44. 56 Bryan
    March 23, 2010 at 23:09

    “Is Israel’s lobby in the US too powerful?”

    Let’s tweak that question a bit:

    “Is the Israel lobby powerful enough to convince the US government not to pressure Israel to change the current status quo to Israel’s disadvantage?”

    I certainly hope so, because that would mean the continued existence of an industrious, productive, humanitarian democracy among the brutal, backward dictatorships of the Middle East.

    Let’s tweak it again:

    “Is the Israel lobby more powerful than the Arab lobby?”

    Again, I certainly hope so. Because if the Arab lobby is more powerful, the US might in time succeed in pressuring Israel to withdraw to indefensible boundaries for “peace.”

  45. 57 mat hendriks
    March 23, 2010 at 23:09

    Israel-
    one of the little countries in the world.

    Lobby or not.
    Why is Mr Netanjahu such a mighty man?
    I really don’t know-but I like to know ?

    Who can help me?

  46. 58 Bryan
    March 23, 2010 at 23:22

    41 Ibrahim in UK,

    Your one state solution would mean there would soon be an Arab majority between the Jordan River and the sea. That would eventually lead to Arab control of the government, which in turn would lead to the renaming of the country, the changing of the flag and the wonderful national anthem, ‘Hatikva’, and the oppression of the Jews.

    Soon it would be a typical Middle Eastern Arab state, with little or no concern for human rights, no free press or judiciary and paying lip service to democracy but run by a dictator and intolerant of its Jewish, Christian and other minorities.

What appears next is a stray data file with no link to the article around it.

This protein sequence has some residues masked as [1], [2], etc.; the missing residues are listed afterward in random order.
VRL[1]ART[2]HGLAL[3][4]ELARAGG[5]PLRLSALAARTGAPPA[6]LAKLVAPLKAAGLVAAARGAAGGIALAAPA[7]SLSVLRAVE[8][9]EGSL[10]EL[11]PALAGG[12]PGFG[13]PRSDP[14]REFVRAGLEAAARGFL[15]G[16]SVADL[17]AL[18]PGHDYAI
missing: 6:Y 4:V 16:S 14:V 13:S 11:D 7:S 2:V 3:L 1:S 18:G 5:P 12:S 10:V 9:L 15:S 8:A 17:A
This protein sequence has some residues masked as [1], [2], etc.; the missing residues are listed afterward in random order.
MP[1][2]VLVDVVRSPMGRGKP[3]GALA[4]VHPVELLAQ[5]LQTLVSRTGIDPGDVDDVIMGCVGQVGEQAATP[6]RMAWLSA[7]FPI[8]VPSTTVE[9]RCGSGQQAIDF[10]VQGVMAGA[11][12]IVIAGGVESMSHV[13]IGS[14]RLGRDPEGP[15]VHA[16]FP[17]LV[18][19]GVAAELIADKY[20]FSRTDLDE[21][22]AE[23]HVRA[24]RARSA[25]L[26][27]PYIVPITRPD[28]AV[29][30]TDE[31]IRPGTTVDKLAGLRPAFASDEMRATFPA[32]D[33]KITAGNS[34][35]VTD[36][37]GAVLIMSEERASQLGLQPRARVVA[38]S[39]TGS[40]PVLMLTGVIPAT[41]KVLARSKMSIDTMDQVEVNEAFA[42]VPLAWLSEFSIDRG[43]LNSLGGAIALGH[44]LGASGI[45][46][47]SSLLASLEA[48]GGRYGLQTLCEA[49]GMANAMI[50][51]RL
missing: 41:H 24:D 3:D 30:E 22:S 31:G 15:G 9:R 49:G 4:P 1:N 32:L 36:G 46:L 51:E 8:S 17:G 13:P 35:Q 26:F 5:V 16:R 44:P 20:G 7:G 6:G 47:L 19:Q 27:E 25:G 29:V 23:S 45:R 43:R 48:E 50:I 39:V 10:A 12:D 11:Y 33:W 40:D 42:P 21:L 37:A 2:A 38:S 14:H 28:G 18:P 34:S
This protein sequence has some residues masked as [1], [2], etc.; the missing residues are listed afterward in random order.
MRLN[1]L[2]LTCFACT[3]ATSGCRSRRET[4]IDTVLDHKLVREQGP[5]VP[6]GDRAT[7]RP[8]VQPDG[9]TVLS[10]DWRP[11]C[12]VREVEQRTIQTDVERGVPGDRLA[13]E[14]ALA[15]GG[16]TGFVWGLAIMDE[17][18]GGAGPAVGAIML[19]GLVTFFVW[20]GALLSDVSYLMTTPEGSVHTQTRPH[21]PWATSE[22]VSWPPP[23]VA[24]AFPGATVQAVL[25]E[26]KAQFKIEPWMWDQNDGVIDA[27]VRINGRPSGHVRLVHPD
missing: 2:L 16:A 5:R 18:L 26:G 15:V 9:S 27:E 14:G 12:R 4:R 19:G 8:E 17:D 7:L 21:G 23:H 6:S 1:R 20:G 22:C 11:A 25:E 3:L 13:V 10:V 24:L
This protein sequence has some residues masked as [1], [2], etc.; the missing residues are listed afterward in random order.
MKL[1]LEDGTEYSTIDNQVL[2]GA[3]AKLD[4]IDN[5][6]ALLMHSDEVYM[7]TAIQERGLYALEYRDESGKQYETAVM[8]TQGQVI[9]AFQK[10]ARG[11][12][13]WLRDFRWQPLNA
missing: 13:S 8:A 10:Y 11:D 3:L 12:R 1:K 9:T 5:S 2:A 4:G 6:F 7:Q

Perhaps that is what you would like to see as the future of Israel. I wouldn’t.

  47. 59 Marija Liudvika Rutkauskaite
    March 24, 2010 at 05:23

    Hello!
    The Israel-Palestinian question seems to be fixed rather than advanced. Since Jerusalem is a shared city by both Jews and Palestinians, The Prime Minister’s affirming the right to build in Jerusalem seems to be natural. However, if the American politicians desire to stall Israel’s advance before the peace treaty is signed, Mr Natanyahu’s determination is offensive and disruptive. On the other hand, it is strange that the Israel side should press with building at present when no peaceful settlement has been reached. They do not seem to want peace, with so much indstrial action in progress.
    As some of the commentators have put, Americans care about where their money is going and see it unacceptable that israel should so ignore the American plans to reach a peace agreement. The state of events at present does not leave much choice for Israel if it wishes to keep up favourable relations with the US. With the emphasis on the threat from Iran, Israel seems to be diverting attention from its own aggression and, for some reason, not caring about relations with the US. This may set the nerves of the US politicians on edge and the pressure may increase on Israel, which would be likely to arrest its plans and progress with action.
    Thank you.
    Marija Liudvika Rutkauskaite

  48. March 24, 2010 at 08:47

    The relationship between the US and Israel is not only strong but almost sacred nobody should attempt to tamper with it.


Leave a Reply

Fill in your details below or click an icon to log in:

WordPress.com Logo

You are commenting using your WordPress.com account. Log Out / Change )

Twitter picture

You are commenting using your Twitter account. Log Out / Change )

Facebook photo

You are commenting using your Facebook account. Log Out / Change )

Google+ photo

You are commenting using your Google+ account. Log Out / Change )

Connecting to %s


Follow

Get every new post delivered to your Inbox.

Join 247 other followers

%d bloggers like this: